Today’s extract is a conversation between two men who meet on the street, and their subject matter is surprisingly contemporary.

‘God save you sir.’
‘The like I wishe to you.’
‘I commend me unto your lordship.’
‘When shal we see one another?’
‘When it pleaseth you.’
‘When will your lord come to the Court?’
‘Tomorrow, if it please God.’
‘I have seene a fayre damsell, I wyl goe and make her some musicke with Violes, or els Lute as soon as I have dyned.’
‘Will you that I keep you companie?’
‘Gladly, and I will give you two or three quartes of wine.’
‘I will go with you.’
‘I will knowe of her if shee will please to come and sup with me, I will be glad of her companie.’
‘Methinks she is very courteous.’
‘Verily she is very gallant.’
‘What do you think of the two women that go there together?’
‘Methinkes they are three.’
‘So me thinkes too.’
‘One of them is maried.’
‘It is so certaine.’
‘I would I had the like, and that she were mine.’
‘So would I also.’
‘Well I will go and walk in Cheape to buy something.’
‘And what will you buy?’
‘I will buy a hat, a payre of white Stockens, and I will buy me a payre of Pumpes.’
‘Tell me, how like you this sword and this dagger? Is it good?’
‘Me thinkes it is very good. I would I had the like for a Crowne.’
‘These Gloves, are they well perfumed?’
‘Yes certainly: who hath perfumed them?’
‘An English man.’
‘My garters are a good colour, and so are my Stockens also.’
‘So they are, where bought you them?’
‘On Cheape, they cost me ten shillings.’
‘Me thinks that is cheape.’
‘And me thinks it is deare.’
‘I will ride into the country.’
‘How long will you tarry there?’
‘I will tarry a month.’
‘What will you do so long?’
‘I will see the killing of some Buck if I can, afore I returne to the citie.’
‘Is there a great plentie?’
‘Yes, very great.’
‘Have you a horse?’
‘No sir, but I will buy one or else I will hyre one.’
‘What shall you pay a day?’
‘I know not, but I beleeve a shilling.’

Once his friend has returned from tarrying in the countryside, the two arrange to meet for breakfast:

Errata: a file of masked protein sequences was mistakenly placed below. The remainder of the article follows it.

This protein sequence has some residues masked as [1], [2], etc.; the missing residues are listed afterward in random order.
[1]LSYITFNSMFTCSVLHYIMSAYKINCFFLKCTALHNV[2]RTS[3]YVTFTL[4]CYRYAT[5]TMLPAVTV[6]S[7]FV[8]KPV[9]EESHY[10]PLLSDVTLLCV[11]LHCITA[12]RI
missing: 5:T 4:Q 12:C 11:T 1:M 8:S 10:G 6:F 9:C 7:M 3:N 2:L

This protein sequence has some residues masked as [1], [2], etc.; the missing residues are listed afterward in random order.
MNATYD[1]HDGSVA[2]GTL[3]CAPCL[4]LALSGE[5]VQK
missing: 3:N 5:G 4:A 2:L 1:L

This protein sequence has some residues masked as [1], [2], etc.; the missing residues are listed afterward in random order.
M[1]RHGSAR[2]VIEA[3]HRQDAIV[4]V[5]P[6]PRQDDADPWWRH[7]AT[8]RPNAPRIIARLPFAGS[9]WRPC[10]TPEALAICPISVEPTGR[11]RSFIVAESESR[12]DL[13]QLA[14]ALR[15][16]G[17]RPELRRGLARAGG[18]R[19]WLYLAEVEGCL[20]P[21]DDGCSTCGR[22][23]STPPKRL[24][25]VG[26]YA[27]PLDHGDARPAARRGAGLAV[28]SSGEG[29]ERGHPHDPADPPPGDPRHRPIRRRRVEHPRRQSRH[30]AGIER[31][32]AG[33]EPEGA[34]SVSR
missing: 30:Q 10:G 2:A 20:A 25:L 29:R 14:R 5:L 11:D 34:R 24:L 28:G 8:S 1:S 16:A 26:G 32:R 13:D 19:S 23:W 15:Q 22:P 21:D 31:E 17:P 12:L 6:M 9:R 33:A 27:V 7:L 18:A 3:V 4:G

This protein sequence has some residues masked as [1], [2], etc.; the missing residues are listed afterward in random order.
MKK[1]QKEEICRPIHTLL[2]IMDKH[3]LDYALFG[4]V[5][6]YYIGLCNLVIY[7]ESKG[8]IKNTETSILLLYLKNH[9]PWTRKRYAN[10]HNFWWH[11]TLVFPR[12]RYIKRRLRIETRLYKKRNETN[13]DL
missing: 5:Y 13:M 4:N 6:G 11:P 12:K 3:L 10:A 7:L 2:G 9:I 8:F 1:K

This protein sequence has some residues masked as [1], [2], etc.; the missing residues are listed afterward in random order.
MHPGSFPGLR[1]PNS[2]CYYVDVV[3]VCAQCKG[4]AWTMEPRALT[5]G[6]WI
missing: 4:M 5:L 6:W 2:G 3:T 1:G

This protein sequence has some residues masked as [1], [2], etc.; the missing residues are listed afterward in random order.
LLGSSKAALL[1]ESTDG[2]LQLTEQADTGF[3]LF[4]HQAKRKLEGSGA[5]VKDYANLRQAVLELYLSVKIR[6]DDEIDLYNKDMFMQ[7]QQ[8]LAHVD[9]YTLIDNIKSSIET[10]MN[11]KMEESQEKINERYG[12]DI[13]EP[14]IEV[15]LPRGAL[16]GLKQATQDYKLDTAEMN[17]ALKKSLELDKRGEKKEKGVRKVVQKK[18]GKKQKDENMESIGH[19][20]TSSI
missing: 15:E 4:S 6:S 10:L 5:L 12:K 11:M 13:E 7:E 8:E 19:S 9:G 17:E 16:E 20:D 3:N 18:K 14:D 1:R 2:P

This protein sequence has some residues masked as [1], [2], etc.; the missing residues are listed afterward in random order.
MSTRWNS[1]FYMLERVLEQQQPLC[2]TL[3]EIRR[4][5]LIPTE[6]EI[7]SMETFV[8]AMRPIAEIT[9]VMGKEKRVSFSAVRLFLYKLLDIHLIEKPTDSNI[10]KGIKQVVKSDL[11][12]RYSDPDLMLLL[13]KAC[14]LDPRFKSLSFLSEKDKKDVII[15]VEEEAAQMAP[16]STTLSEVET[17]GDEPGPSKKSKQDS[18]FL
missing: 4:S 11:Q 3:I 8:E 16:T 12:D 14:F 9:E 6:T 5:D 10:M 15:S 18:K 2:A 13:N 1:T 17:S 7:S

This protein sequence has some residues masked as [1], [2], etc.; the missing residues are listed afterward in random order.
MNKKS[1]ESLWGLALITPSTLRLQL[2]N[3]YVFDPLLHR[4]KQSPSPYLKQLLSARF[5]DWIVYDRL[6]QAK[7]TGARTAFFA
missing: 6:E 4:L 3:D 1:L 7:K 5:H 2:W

‘You have tarried long in the country.’
‘I could not come sooner.’
‘Tomorrow morning I will come to you.’
‘Come, and you shall be welcome. I will break my fast with you and we will have a paire of sausages. They please me very well.’
‘And also me.’
‘But we must have some wine.’
‘We will have some, if there be any in London.’
‘I will go and put me on a cleane shirt, because I sweate very much. It is hot.’


I stumbled upon another woodcut of seventeenth century waterboarding earlier today, which dates from 1624. You can read a detailed, if gruesome, later published account of the event itself here

Hever Castle


A few snaps of Hever Castle in Kent, once home to Anne Boleyn and her family. I took my camera, but forgot a memory card, so had to rely on my low-on-battery-life iPhone. Photography was not permitted inside the house, so I can’t account for several grainy (flash-free) indoor shots which showed up on my camera roll at home. The Boleyns bought the castle, which dates to 1270, and built a lovely Tudor house within its walls. It was later given to Anne of Cleves as part of her divorce settlement from Henry VIII.







Anne Boleyn’s bedroom


Anne Boleyn’s bedroom


Anne Boleyn’s Book of Hours


Anne Boleyn’s bedroom window







The Six Wives of Henry VIII Placemat & Coaster set in the Gift Shoppe


Tudor Christmas Baubles in the Gift Shoppe